US President Barack Obama and Chinese President Xi Jinping (習近平), seeking a fresh start to a complex relationship, are retreating to a sprawling desert estate for two days of talks on high-stakes issues, including cybersecurity and North Korea’s nuclear threats.
Obama’s efforts to press Xi to halt China’s alleged hacking against the US could be overshadowed by revelations that the Obama’s administration has been secretly seizing telephone records from millions of US citizens.
There are significant differences between China’s reported cyberattacks and the US’ court-approved domestic surveillance program. However, both underscore the vast technological — and in some cases, legal — powers that governments have to access information covertly from individuals, companies and other governments.
The setting for the talks that began yesterday is the 81 hectare Sunnylands estate just outside Palm Springs, marking a departure from the formality that typically greets Chinese leaders during state visits at the White House.
US officials hope the relaxed atmosphere will facilitate a more candid and free-flowing discussion between the leaders of the world’s two largest economies.
Obama was due to arrive yesterday afternoon following a healthcare event and a Democratic fundraiser in Northern California. He and Xi were set to hold a bilateral meeting yesterday evening, then take questions from reporters. They were also due to have discussions during a working dinner last night and hold additional talks this morning.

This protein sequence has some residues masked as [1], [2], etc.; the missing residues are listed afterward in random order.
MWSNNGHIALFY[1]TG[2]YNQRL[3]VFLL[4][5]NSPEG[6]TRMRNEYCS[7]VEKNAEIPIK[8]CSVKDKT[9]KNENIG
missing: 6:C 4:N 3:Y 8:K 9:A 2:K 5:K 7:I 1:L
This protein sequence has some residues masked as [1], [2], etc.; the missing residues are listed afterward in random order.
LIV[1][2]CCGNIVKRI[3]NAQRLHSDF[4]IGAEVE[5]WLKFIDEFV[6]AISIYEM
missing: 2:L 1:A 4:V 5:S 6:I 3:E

The debate over US government-sanctioned surveillance will be juxtaposed with Obama’s warnings to Xi against Chinese spying on the US government and businesses. China has publicly denied that it is spying on the US but Obama administration officials say they have seen some signals in private meetings with Chinese counterparts that Beijing may be ready to address the issue.
The economy is also expected to be a major topic during the talks, with Xi likely to press China’s claims of business discrimination in US markets. The leaders are also certain to discuss North Korea’s provocative nuclear threats.
Obama and Xi first met before the Chinese leader took office in March. They were not slated to meet again until September, on the margins of an international economic summit in Russia, but both countries saw a need to move up their first meeting of the year, given the myriad issues that define their relationship.
Meanwhile, US lawmakers and 30 human rights groups on Thursday urged Obama to use the summit with Xi to press for the freedom of 16 prominent Chinese political and religious prisoners including imprisoned Nobel Peace laureate Liu Xiaobo (劉曉波), human rights lawyer Gao Zhisheng (高智晟) and political prisoners from the Tibetan and Uighur ethnic minorities, Christians and followers of the banned Falun Gong spiritual movement.
The rights groups are backed by Democratic and Republican lawmakers. They called on Obama to restore human rights as a central issue in US-China relations.
“[We] call upon you to advocate for the rights of prisoners of conscience, as your predecessors have done,” Republican Representatives Frank Wolf and Chris Smith and Democratic Representatives James McGovern and Karen Bass said in a letter to Obama.
Additional reporting by Reuters